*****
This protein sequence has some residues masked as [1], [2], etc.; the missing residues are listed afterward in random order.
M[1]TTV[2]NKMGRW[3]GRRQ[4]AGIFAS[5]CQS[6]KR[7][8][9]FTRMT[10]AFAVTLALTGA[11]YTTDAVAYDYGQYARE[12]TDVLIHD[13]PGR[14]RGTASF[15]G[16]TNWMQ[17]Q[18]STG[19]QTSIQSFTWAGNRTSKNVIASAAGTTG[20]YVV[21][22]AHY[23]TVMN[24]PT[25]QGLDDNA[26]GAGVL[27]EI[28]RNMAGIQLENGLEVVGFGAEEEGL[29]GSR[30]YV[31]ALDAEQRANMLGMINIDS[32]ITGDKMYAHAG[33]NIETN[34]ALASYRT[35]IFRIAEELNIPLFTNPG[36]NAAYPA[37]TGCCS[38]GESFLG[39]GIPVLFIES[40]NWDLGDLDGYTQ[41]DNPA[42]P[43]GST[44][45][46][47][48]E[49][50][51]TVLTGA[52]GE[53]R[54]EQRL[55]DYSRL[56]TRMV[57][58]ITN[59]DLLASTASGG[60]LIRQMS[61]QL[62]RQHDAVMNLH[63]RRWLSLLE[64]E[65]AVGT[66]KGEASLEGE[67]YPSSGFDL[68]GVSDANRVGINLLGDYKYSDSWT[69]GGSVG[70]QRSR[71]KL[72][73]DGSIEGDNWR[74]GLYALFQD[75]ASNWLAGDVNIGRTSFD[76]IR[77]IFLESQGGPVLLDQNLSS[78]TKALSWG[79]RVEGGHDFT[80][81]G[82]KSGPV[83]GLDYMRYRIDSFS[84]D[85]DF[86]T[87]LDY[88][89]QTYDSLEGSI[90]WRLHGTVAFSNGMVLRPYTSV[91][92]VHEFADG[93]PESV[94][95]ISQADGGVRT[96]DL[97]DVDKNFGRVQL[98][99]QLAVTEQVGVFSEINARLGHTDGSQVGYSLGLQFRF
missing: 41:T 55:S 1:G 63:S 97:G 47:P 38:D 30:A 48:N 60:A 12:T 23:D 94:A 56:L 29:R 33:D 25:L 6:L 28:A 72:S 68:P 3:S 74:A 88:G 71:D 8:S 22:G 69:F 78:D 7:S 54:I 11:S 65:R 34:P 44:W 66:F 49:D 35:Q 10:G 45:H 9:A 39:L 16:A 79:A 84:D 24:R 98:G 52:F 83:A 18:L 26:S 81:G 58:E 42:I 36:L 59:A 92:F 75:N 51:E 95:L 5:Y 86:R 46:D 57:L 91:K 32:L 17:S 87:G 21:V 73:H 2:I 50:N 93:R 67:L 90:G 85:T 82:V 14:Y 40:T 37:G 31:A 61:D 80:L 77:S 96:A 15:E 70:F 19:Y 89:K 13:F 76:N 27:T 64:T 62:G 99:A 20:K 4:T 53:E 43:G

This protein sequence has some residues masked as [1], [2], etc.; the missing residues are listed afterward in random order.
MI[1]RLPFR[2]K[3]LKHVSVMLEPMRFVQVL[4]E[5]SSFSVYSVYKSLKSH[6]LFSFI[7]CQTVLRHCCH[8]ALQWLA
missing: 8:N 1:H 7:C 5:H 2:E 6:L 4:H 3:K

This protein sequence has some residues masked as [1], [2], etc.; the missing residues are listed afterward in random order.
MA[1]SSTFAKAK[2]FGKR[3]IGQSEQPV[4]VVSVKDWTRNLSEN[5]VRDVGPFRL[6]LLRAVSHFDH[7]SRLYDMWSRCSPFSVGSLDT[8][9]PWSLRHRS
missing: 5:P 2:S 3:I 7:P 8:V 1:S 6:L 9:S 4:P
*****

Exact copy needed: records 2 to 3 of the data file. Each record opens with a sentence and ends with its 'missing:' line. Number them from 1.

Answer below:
This protein sequence has some residues masked as [1], [2], etc.; the missing residues are listed afterward in random order.
MI[1]RLPFR[2]K[3]LKHVSVMLEPMRFVQVL[4]E[5]SSFSVYSVYKSLKSH[6]LFSFI[7]CQTVLRHCCH[8]ALQWLA
missing: 8:N 1:H 7:C 5:H 2:E 6:L 4:H 3:K

This protein sequence has some residues masked as [1], [2], etc.; the missing residues are listed afterward in random order.
MA[1]SSTFAKAK[2]FGKR[3]IGQSEQPV[4]VVSVKDWTRNLSEN[5]VRDVGPFRL[6]LLRAVSHFDH[7]SRLYDMWSRCSPFSVGSLDT[8][9]PWSLRHRS
missing: 5:P 2:S 3:I 7:P 8:V 1:S 6:L 9:S 4:P